Monday Morning Worries
It’s Monday morning. I’ve already hit the ground running.
Before 7 am, I’ve washed my sheets, cleaned the bathroom, had my devotions and coffee. Last week was crazy busy and I’m not expecting this week to be any different, so I plan and economize and…in truth, I worry.
I don’t know if I’ll have all the strength, energy, wisdom, resources, or will-power to complete this week according to my ideals.
When it’s all about me and my resources, it’s deflating, friends.
It’s easy for me to get bogged down before I even start the day. I’ve scribble down our to-do list, a grocery list, a remember list. I have to remember to get this child to skating and this child to work. I like checking things off my lists, declaring them “done.”
And our check lists don’t end on paper. Oh no, we also have these mental check lists as well, a sort of running commentary of all the things that could ever go wrong and threaten to overwhelm us. Am I right? There’s no check box for that list. It’s always there, never done.
We think about all that is before us in the future, all the health and emotional needs around us, the unknowns, the looming bills that need to be paid, that problem in our own life that is still unresolved, that problem in our friend’s life that we feel helpless to counsel never mind fix, that problem in our church, that deficiency in our own life, and how all of these things will affect our kids.
In short, we worry and borrow trouble and it weighs us down.
Jesus knew this tendency in humans and tells us to stop living as though we have no Heavenly Father.
Therefore I tell you, do not be anxious about your life, what you will eat or what you will drink, nor about your body, what you will put on. Is not life more than food, and the body more than clothing?
Look at the birds of the air: they neither sow nor reap nor gather into barns, and yet your heavenly Father feeds them. Are you not of more value than they? And which of you by being anxious can add a single hour to his span of life?
And why are you anxious about clothing? Consider the lilies of the field, how they grow: they neither toil nor spin,
yet I tell you, even Solomon in all his glory was not arrayed like one of these.
But if God so clothes the grass of the field, which today is alive and tomorrow is thrown into the oven, will he not much more clothe you, O you of little faith?
Therefore do not be anxious, saying, ‘What shall we eat?’ or ‘What shall we drink?’ or ‘What shall we wear?’ For the Gentiles seek after all these things, and your heavenly Father knows that you need them all.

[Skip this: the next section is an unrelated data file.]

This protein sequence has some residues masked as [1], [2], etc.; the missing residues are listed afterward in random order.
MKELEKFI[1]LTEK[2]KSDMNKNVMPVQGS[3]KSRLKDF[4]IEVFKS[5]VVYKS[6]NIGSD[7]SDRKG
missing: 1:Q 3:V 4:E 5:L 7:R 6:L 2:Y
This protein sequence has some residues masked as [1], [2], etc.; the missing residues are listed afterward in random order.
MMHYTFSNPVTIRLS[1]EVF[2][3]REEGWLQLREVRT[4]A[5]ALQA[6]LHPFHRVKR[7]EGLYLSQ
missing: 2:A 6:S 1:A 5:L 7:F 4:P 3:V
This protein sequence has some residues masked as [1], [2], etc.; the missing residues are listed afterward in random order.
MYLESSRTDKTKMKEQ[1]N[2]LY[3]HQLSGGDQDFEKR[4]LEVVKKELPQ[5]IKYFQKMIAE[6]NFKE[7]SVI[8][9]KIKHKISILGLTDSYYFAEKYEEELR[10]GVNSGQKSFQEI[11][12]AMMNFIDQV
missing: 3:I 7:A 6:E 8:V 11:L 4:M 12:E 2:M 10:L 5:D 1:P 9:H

Of course, this is just one passage that reminds (actually commands us) not to worry. To worry is to question God’s goodness to His own children.
Earlier in Matthew 6 we see there are other things people worry about:
- some religious people worried about getting the praise of men, so they used religion as a tool to get what they wanted. They played a role for applause, and God saw it and saw through it and declared them hypocrites. To desire the praise of men is to be a glory-thief. Nobody is worthy of praise but our God.
- We worry about saving money and amassing wealth and luxury, but God tells us that all earthly treasures will eventually rot. The only treasure that last is what we lay up in heaven by serving the Lord here.
I tend to worry when I forget that God takes care of me and is in control. Matthew 6 tells me that God has not forgotten me and He knows everything I need.
This is a comfort! I don’t need to carry these burdens. “Cast your burdens upon the Lord.” Worrying does nothing but weigh me down and keep me focused on the wrong things.
My focus should be–>”Your Heavenly Father.” (Matt. 6:32)
He knows what I need. He knows what my family needs. He knows what my friends need. He sees that problem and can handle it.
When I worry, I’ve forgotten my Heavenly Father.Problems are big and He is small in my mind. I’ve dwarfed Him and minimized Him and I doubt He’s amused.
I’m living like an orphan when I have the best Father possible.
He gently reminds me, “Seek ye first the Kingdom of God and His righteousness and all these things shall be added unto you.” (vs. 33) Stop living for the lesser things (like praise or money). It’s never-satisfying.
Worry is living for the here and now instead of remembering that I’m not made for this world, and I am just a pilgrim here, and my Heavenly Father has called me to a higher calling and to a Kingdom mindset that takes the focus off of self and places it on the majesty and glory of the Lord!
And with that mindset, worry vanishes, just like that.